sudo sh -c 'echo "deb [arch=amd64] stable main" > /etc/apt/sources.list.d/vscode.list'

sudo apt-get update
sudo apt-get install code # or code-insiders
Note: if there's an issue with Visual Studio Code install then try sudo apt-get --fix-broken install + try again.

Geany is a lightweight IDE using the GTK2 toolkit and may seem to be popular for C development on Linux. Launch Terminal and enter the following commands:
sudo add-apt-repository ppa:geany-dev/ppa
sudo apt-get update
sudo apt-get install geany geany-plugins-common

Code Blocks
Code Blocks seems to be popular IDE for Sega Genesis development. Install directly from Ubuntu Software.

CLion is a commercial IDE from JetBrains for C/C++ available cross-platform on Windows, Mac OS/X and Linux using CMake build system. Download CLion. Launch Terminal and enter these following commands:
cd ~/Downloads
tar -xvzf CLion-*.tar.gz
cd CLion*
cd bin

Specifically .NET Core is now open source and available cross platform on Windows, Mac OS/X and Linux! Launch Terminal and enter the following commands:
wget -q -O packages-microsoft-prod.deb
sudo dpkg -i packages-microsoft-prod.deb

# Install .NET Core Runtime
sudo apt-get install apt-transport-https
sudo apt-get update
sudo apt-get install dotnet-hosting-2.0.6

# Install the .NET SDK
sudo apt-get install apt-transport-https
sudo apt-get update
sudo apt-get install dotnet-sdk-2.2

# Verify installation
dotnet --version
dotnet --list-sdks
dotnet --list-runtimes
If you receive an error message similar to Unable to locate package dotnet-sdk-2.2 then refer to this guide.

After installing IDEs for C/C++ let's install a static code analysis debugging and profiling tool like Valgrind:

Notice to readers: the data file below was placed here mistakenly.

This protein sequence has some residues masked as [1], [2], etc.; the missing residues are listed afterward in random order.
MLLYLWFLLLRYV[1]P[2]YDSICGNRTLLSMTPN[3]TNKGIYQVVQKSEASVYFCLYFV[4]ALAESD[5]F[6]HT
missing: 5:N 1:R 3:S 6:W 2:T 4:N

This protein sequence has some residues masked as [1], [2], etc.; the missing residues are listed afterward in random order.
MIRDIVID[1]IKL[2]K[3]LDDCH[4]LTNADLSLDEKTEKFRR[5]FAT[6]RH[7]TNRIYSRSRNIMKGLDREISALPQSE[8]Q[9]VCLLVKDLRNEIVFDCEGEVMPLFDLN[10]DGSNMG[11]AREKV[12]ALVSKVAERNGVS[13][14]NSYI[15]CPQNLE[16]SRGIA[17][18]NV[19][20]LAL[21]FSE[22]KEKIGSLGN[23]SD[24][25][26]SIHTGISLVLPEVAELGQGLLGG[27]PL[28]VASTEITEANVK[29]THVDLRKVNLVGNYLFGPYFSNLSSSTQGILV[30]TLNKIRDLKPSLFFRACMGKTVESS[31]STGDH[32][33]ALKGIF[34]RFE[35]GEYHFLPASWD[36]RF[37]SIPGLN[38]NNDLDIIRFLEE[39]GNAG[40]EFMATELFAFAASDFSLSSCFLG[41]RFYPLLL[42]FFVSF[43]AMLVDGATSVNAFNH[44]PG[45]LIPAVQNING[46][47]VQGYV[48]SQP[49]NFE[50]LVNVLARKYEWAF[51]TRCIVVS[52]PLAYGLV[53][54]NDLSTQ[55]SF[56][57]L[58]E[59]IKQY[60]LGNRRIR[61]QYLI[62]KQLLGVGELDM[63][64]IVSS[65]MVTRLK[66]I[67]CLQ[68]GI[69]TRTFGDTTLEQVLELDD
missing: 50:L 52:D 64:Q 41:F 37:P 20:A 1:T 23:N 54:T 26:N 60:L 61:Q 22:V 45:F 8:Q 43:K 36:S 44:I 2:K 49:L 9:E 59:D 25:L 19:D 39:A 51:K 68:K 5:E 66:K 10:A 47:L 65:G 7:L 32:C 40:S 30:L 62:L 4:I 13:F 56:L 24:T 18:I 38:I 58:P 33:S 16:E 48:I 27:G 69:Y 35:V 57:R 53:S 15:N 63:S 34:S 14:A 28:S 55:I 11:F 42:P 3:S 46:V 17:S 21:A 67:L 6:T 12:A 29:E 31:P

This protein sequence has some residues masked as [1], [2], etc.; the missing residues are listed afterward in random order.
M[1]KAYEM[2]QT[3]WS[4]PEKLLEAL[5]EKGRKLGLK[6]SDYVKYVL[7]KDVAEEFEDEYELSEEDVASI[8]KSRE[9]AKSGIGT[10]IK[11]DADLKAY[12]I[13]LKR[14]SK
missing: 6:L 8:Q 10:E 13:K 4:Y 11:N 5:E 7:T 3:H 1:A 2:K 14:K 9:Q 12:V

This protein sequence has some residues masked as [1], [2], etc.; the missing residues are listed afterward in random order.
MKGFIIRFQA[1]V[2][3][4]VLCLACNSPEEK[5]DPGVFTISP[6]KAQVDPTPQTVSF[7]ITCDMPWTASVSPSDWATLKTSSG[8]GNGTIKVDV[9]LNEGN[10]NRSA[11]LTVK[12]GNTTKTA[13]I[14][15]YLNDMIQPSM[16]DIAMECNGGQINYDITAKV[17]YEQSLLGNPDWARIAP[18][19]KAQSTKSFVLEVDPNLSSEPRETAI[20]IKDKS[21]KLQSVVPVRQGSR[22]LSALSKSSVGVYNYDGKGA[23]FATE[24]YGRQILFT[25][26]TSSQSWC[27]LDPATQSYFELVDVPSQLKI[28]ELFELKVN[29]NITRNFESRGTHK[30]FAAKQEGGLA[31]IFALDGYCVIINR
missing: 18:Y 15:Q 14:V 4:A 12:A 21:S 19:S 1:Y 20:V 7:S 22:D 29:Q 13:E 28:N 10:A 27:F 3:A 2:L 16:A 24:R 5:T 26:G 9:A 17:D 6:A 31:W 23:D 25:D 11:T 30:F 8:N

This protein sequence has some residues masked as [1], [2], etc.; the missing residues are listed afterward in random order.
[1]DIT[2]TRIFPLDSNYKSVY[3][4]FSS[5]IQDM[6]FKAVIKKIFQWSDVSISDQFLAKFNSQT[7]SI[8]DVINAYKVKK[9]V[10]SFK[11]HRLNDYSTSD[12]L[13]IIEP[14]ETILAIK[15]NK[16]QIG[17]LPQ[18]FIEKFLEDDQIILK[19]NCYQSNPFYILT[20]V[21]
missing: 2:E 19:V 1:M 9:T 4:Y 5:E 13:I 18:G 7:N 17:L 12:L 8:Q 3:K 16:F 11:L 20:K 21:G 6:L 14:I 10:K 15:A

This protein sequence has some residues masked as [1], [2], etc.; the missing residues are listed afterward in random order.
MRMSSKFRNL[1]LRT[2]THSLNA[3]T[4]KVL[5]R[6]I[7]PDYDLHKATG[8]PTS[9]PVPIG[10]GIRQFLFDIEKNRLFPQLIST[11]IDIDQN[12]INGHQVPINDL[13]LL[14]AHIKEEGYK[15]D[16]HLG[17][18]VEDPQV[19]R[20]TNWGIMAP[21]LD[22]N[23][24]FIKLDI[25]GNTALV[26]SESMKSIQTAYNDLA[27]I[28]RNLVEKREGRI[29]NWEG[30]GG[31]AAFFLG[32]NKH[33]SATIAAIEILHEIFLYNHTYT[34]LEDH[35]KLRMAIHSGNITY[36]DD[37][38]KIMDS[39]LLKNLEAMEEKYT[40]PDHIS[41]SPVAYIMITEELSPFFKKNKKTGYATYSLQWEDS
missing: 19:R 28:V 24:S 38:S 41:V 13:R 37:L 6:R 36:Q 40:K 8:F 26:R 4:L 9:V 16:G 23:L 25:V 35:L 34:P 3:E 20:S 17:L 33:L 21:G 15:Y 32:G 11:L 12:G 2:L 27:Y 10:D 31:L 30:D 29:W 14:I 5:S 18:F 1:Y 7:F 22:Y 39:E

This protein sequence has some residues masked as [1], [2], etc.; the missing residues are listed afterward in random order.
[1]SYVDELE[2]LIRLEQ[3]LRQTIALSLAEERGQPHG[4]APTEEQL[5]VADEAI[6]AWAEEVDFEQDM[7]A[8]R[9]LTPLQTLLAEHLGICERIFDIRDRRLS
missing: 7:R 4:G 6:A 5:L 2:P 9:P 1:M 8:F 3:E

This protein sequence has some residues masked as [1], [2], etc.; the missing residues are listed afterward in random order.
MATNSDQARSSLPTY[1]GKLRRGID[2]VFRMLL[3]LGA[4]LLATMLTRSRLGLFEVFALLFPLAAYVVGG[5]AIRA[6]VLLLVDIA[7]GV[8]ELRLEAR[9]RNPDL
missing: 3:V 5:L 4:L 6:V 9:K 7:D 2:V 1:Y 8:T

sudo apt install valgrind
# Example "HelloWorld"
cd ~/CLionProjects/HelloWorld/cmake-build-debug
valgrind ./HelloWorld --lead-check=yes

Also, if you would like to take a screenshot then use [Alt +] PrintScr to save in output ~/Pictures directory.

Finally, let's install some emulators in order to play + test 8-bit and 16-bit SEGA retro video games on Linux.

Kega Fusion
Download Kega Fusion as emulator for general Sega retro video games. Launch Terminal + run commands:
cd ~/Downloads
sudo dpkg -i Kega-fusion_3.63-2_i386.deb
sudo apt-get -f install

Gens GS
Download Gens GS as emulator for Sega Genesis retro video games. Launch Terminal and run commands:
cd ~/Downloads
sudo apt-get update
sudo dpkg -i Gens_2.16.7_i386.deb
sudo apt-get -f install

Download Emulicious as emulator for Sega retro video games with great debugger! Launch Terminal + run:
cd ~/Downloads
mkdir Emulicious
mv Emulicious
cd Emulicious
sudo unzip
java -jar Emulicious.jar

Finally, there is an awesome YouTube video documenting how to setup Doom on Linux. All notes found here!

Now we have Ubuntu installed with a ton of Ubuntu software we are in a good spot to progress with Linux. Being open source it is also possible to modify the Linux kernel which would be a phenomenal next step!

Sunday, September 15, 2019

Linux Setup Cheat Sheet

Linux is everywhere! Linux is free open source operating system based on Unix OS. Linux powers 90% of the world's fastest servers thus is the backbone of the Internet. Linux dominates mobile platforms and the cloud. Let's check it out!